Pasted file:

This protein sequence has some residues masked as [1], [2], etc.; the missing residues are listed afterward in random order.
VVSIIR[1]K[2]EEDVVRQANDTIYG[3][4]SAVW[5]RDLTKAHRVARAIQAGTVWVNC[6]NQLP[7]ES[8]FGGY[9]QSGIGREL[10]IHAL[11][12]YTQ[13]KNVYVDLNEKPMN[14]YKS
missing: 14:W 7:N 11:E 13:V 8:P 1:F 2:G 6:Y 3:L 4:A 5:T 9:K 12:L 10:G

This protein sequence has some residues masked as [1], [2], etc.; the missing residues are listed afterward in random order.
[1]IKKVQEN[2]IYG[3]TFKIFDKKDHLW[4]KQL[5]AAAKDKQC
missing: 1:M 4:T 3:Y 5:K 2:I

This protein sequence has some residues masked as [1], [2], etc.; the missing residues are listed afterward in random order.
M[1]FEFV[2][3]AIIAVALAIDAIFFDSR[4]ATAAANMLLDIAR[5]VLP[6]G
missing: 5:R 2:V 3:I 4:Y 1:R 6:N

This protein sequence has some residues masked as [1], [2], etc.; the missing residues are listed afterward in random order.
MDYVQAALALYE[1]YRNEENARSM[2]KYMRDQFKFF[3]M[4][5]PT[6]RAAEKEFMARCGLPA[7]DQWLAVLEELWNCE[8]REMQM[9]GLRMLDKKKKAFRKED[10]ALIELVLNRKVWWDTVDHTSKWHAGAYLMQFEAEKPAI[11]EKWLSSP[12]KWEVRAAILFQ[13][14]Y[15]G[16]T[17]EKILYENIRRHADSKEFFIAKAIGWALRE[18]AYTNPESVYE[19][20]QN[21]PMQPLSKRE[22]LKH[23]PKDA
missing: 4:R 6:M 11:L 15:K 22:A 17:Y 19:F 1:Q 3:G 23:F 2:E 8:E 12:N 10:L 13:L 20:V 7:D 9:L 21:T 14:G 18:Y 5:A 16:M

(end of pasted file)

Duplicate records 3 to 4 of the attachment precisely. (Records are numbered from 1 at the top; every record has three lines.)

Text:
This protein sequence has some residues masked as [1], [2], etc.; the missing residues are listed afterward in random order.
M[1]FEFV[2][3]AIIAVALAIDAIFFDSR[4]ATAAANMLLDIAR[5]VLP[6]G
missing: 5:R 2:V 3:I 4:Y 1:R 6:N

This protein sequence has some residues masked as [1], [2], etc.; the missing residues are listed afterward in random order.
MDYVQAALALYE[1]YRNEENARSM[2]KYMRDQFKFF[3]M[4][5]PT[6]RAAEKEFMARCGLPA[7]DQWLAVLEELWNCE[8]REMQM[9]GLRMLDKKKKAFRKED[10]ALIELVLNRKVWWDTVDHTSKWHAGAYLMQFEAEKPAI[11]EKWLSSP[12]KWEVRAAILFQ[13][14]Y[15]G[16]T[17]EKILYENIRRHADSKEFFIAKAIGWALRE[18]AYTNPESVYE[19][20]QN[21]PMQPLSKRE[22]LKH[23]PKDA
missing: 4:R 6:M 11:L 15:K 22:A 17:Y 19:F 1:Q 3:G 23:F 2:E 8:E 12:N 10:L 13:L 20:V 7:D 9:L 21:T 14:G 18:Y 5:A 16:M